Sunday, August 26, 2018

BOOK REVIEW: Grace and Fury by Tracy Banghart


One of the things I love about YA fantasy is that it's easy to find female protagonists. One of the things I dislike about it is a lot of it feels repetitive (to me, not necessarily to the main YA audience). So, while I was intrigued by the synopsis for Grace and Fury, I wasn't exactly sure what to expect. Turns out going in without many expectations means I was pleasantly surprised!

The story follows Nomi and Serina, a pair of sisters who live in Viridia, an Italian-inspired fantasy world where women are oppressed. Serina trains to be a Grace, a woman who could potentially be chosen by the Superior (the leader of the country) or his son, the heir, as a "companion." Nomi, on the other hand, is more of a rebel. Too bad the heir picks Nomi instead of Serina, leaving Nomi in a role she never wanted and Serina to get sent off to an island called Mount Ruin, a women's prison where they fight to the death for the "privilege" of food. (That's not a spoiler because it's right in the synopsis.)

I'm a sucker for stories about sisters, and I think that was a big part of the appeal for me. If it hadn't been about sisters, I'm not sure the story line would've kept me interested because it is a little simple. It ends with a bang, but be aware that this is the first half of a duology, so it ends on a cliffhanger.

As far as characters go, I did like Nomi and Serina and the relationship between them. I started out liking Nomi more and ended up liking Serina more. Nomi makes some bad decisions as a Grace. They can be explained by her unfamiliarity with palace life, but I wish Banghart would've noted that more. I also really loved that even though they get separated, or perhaps because they get separated, they learn more about each other. I hope Banghart continues building that relationship in the second book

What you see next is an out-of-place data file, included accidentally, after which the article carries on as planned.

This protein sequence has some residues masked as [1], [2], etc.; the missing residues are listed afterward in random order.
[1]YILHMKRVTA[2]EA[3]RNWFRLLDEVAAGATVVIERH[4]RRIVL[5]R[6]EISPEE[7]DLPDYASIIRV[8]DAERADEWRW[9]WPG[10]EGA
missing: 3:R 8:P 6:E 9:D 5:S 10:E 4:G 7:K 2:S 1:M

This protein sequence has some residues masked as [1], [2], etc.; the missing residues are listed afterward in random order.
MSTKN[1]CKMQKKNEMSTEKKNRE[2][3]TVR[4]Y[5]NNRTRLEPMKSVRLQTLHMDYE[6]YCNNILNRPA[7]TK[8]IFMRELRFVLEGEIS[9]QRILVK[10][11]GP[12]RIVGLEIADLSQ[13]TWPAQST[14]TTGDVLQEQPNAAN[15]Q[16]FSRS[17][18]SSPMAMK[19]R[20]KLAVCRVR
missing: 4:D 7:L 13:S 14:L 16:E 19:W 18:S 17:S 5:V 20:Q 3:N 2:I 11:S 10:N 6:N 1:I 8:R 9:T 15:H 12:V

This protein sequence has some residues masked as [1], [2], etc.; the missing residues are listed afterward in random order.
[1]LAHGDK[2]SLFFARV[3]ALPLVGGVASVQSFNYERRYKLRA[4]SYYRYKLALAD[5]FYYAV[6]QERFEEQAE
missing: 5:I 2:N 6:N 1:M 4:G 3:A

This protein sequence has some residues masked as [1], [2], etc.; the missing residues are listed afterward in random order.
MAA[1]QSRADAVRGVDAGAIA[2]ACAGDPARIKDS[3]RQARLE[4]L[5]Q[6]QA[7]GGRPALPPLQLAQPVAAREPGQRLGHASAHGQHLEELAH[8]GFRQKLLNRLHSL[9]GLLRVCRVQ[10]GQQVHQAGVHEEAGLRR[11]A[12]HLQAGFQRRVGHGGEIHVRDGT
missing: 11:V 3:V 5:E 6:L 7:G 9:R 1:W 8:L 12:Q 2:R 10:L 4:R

The setting is somewhat interesting, although it could've been more detailed. My favorite thing is that it's very pro-women. In Viridia, women aren't allowed to learn how to read or choose their jobs or husbands or anything, and Banghart kind of hits you over the head with the necessity of women fighting, one way or another, for their independence. I was fine with it, but some readers might find it too heavy-handed. Part of Serina's journey is learning to trust other women instead of fighting against them, which is a great lesson for a YA book.

One thing that disappointed me is that it's so heteronormative. Serina ends up on an island full of women, a situation which opens her up to find friends and mentors, and yet her strongest relationship is with a male guard. In Nomi's story line, there are two brothers (of course), both of whom she's attracted to in some way. I just thought it was a missed opportunity to add some diversity, especially in a story about an oppressive world.

Some content warnings: there are scenes of attempted sexual violence, and there's a horse race that ends in the deaths of both men and horses (I don't know why that gets to me, but it does).

While there are aspects that could've been improved upon, I very much enjoyed this read and am looking forward to the next book. I'd recommend Grace and Fury to anyone interested in fantasy with a feminist angle.

Thanks to Little Brown Books, Tracy Banghart, and NetGalley for the e-copy.

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